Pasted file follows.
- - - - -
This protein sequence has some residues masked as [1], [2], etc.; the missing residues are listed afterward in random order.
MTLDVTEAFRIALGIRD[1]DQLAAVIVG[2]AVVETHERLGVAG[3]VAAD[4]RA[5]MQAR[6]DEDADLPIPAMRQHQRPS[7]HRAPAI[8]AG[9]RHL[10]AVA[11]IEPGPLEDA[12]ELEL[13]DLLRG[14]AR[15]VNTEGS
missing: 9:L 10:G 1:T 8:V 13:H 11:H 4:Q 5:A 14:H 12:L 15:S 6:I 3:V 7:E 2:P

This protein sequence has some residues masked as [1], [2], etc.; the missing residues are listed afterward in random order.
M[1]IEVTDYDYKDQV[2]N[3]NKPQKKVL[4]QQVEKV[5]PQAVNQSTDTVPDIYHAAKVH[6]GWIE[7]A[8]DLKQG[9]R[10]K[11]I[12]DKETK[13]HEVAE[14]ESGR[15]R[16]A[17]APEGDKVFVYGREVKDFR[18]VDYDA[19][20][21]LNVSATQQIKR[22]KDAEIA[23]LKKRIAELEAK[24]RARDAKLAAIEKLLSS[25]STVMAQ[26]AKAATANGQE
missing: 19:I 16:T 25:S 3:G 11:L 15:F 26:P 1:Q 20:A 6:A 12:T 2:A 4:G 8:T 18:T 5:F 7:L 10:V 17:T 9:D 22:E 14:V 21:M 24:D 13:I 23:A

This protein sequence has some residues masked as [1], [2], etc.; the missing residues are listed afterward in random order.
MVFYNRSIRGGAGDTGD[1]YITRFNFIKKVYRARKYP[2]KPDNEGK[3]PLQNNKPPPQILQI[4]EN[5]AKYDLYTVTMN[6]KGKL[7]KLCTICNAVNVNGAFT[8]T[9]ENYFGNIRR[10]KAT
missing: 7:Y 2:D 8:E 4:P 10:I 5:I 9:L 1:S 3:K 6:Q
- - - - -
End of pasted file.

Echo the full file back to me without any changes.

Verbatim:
This protein sequence has some residues masked as [1], [2], etc.; the missing residues are listed afterward in random order.
MTLDVTEAFRIALGIRD[1]DQLAAVIVG[2]AVVETHERLGVAG[3]VAAD[4]RA[5]MQAR[6]DEDADLPIPAMRQHQRPS[7]HRAPAI[8]AG[9]RHL[10]AVA[11]IEPGPLEDA[12]ELEL[13]DLLRG[14]AR[15]VNTEGS
missing: 9:L 10:G 1:T 8:V 13:H 11:H 4:Q 5:A 14:H 12:L 15:S 6:I 3:V 7:E 2:P

This protein sequence has some residues masked as [1], [2], etc.; the missing residues are listed afterward in random order.
M[1]IEVTDYDYKDQV[2]N[3]NKPQKKVL[4]QQVEKV[5]PQAVNQSTDTVPDIYHAAKVH[6]GWIE[7]A[8]DLKQG[9]R[10]K[11]I[12]DKETK[13]HEVAE[14]ESGR[15]R[16]A[17]APEGDKVFVYGREVKDFR[18]VDYDA[19][20][21]LNVSATQQIKR[22]KDAEIA[23]LKKRIAELEAK[24]RARDAKLAAIEKLLSS[25]STVMAQ[26]AKAATANGQE
missing: 19:I 16:T 25:S 3:G 11:L 15:F 26:P 1:Q 20:A 6:A 12:T 2:A 4:G 8:T 18:T 5:F 7:L 10:V 17:T 9:D 22:E 14:V 21:M 24:D 13:I 23:A

This protein sequence has some residues masked as [1], [2], etc.; the missing residues are listed afterward in random order.
MVFYNRSIRGGAGDTGD[1]YITRFNFIKKVYRARKYP[2]KPDNEGK[3]PLQNNKPPPQILQI[4]EN[5]AKYDLYTVTMN[6]KGKL[7]KLCTICNAVNVNGAFT[8]T[9]ENYFGNIRR[10]KAT
missing: 7:Y 2:D 8:E 4:P 10:I 5:I 9:L 1:S 3:K 6:Q